Python - descriptor on class to *set* attributes

I've been attempting to get __get__ __set__ and __delete__ magic method working with decorators put onto the class's method (not the instance). I am entirely unable to get anything other than __get__ to work / be called. I have tried about every combination / arrangement of code but the most recent looks like this:

def my_decorator5(func: Callable[..., R]) -> R:
    """ Decorate func while preserving the signature. """

    print(f"{'*'*40} my_decorator main")

    class Wrap(object):

        def __init__(self, clsmethod) -> None:
            print(f"{'*'*40} is __init__")
            self.value = None
            self.func = func
            self.clsmethod = clsmethod
            self.func_name = func.__name__

        def __get__(self, obj, cls) -> R:
            print(f"{'*'*40} {cls} is getting")
            owner = cls
            self.value = func(cls)
            return cast(R, self.value)

        def __set__(self, cls, newval) -> None:
            print(f"{'*'*40} {cls} is setting")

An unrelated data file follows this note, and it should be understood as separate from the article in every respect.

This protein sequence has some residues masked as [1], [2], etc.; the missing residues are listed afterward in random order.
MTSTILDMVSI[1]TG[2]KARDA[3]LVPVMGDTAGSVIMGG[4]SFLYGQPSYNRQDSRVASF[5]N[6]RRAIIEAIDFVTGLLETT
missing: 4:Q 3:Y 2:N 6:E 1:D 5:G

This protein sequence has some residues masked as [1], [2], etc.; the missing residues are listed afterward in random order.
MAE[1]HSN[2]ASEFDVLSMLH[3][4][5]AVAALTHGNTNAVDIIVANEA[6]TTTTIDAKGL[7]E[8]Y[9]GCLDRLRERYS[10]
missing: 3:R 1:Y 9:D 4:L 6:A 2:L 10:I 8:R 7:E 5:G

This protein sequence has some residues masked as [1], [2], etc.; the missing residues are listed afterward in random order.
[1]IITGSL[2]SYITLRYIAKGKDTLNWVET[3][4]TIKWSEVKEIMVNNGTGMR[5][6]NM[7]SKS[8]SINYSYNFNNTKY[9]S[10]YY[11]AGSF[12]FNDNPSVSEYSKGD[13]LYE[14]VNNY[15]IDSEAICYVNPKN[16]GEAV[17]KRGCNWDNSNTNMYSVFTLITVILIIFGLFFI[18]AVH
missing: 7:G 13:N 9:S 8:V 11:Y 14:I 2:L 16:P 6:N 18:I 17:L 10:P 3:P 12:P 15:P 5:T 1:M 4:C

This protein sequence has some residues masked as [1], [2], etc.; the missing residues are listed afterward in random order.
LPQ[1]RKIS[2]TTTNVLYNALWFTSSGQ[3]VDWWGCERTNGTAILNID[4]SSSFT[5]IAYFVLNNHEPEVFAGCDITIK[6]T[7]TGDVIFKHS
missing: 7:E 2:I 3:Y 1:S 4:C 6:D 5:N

self.value = newval

        def __set_name__(self, cls, newval) -> None:
            print(f"{'*'*40} {self} is __set_name__")
            print(f"{'*'*40} {cls} is __set_name__")
            print(f"{'*'*40} {newval} is __set_name__")

        def __delete__(self, cls) -> None:
            print(f"{'*'*40} {cls} is deleting")
            delattr(self, "value")

        def __delattr__(self, key) -> None:
            print(f"{'*'*40} {self} is __delattr__")

I have test code :

class foo3:

    def foo3_str(self) -> str:
        return "Original foo3 str"

print(f"\n{'*'*80}\n{'*'*35} STARTING {'*'*35}\n{'*'*80}\n")

print(f"\n--\tatrr: {foo3.foo3_str.__class__}\n\t__dict__{foo3.__dict__['foo3_str'].__class__}\n\t{foo3.__dict__['foo3_str'].__set__(1,2)}--\n")

print(">>>> getting  >>>>")
print(f"foo3_str ==> {foo3.foo3_str}")
print(f"<<<< got foo3_str <<<<")

print(f"\n--\tatrr: {foo3.foo3_str.__class__}\n\t__dict__{foo3.__dict__['foo3_str'].__class__}--\n")

print(">>>> settting >>>>")
foo3.foo3_str = "Set foo3 str"
print("<<<< set foo3_str <<<<")

print(f"\n--\tatrr: {foo3.foo3_str.__class__}\n\t__dict__{foo3.__dict__['foo3_str'].__class__}--\n")

print(f"foo3_str ==> {foo3.foo3_str}")

print(f">>>> deleting foo3_str")
del foo3.foo3_str
print(f"<<<< deleted foo3_str <<<<")